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7 tips to declutter home: why and how to start.

The place where we live has the power to influence our wellbeing.

I admit it: decluttering my wardrobe was definitely more enjoyable than cleaning up the rest of the house. Why? Despite my current stay-at-home-mom life and style, fashion is a language I’ve been spoken since my childhood. My grandma was a popular seamstress in Verona and used to dress me up with the loveliest outfits. I’ve certainly taken something away from those days as, when browsing in a shop, I can immediately spot the most valuable and expensive cloth, eyes closed, ah! In other words, having to deal with clothes makes me happy.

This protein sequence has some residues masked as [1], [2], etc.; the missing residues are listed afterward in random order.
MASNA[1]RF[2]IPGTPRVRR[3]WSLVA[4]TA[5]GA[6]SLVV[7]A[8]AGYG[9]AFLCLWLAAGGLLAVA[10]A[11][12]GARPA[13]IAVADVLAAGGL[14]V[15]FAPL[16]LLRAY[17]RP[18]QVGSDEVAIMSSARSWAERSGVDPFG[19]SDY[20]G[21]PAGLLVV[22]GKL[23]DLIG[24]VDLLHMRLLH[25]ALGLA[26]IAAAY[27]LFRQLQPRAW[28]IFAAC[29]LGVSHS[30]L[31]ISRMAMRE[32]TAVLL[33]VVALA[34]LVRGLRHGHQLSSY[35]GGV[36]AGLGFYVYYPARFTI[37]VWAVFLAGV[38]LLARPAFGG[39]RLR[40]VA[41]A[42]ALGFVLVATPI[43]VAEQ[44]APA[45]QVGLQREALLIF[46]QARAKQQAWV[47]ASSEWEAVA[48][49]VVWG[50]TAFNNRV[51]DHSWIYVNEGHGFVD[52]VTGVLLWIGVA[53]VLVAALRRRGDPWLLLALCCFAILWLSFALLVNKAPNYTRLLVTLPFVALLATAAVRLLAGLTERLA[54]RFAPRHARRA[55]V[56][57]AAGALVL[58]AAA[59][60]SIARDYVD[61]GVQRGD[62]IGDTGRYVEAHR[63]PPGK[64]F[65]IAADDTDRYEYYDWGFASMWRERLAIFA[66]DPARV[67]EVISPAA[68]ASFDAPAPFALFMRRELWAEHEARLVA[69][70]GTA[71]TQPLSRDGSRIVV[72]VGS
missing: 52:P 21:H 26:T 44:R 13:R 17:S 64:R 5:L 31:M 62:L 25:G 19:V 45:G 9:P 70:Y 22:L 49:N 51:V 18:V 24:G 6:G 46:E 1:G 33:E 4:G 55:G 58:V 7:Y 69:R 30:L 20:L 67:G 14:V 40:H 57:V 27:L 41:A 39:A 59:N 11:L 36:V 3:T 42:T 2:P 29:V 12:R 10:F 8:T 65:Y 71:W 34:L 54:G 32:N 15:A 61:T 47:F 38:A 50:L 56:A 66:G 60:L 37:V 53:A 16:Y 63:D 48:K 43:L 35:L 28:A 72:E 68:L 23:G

However, I have started to simplify my 2019 with you and I am ready to tackle all aspects of life so here are

7 tips to declutter home: why and how to start.

There are many people who think about living in a simplified, uncluttered home. The place where we live has the power to influence our wellbeing, both physically and psychologically.
Home should be a corner that restores and refreshes our spirits; instead, it is sometimes filled with too many things which undermine our contentment.

Getting started is always the hardest part.
Don’t give yourself a tough time by rushing into decluttering without a plan. Give yourself the time and some groundwork to say goodbye to the things that do not add purpose to your life.

Decluttering kitchen before.
Decluttering kitchen drawers: before.

My 7 tips to declutter home: why and how to start.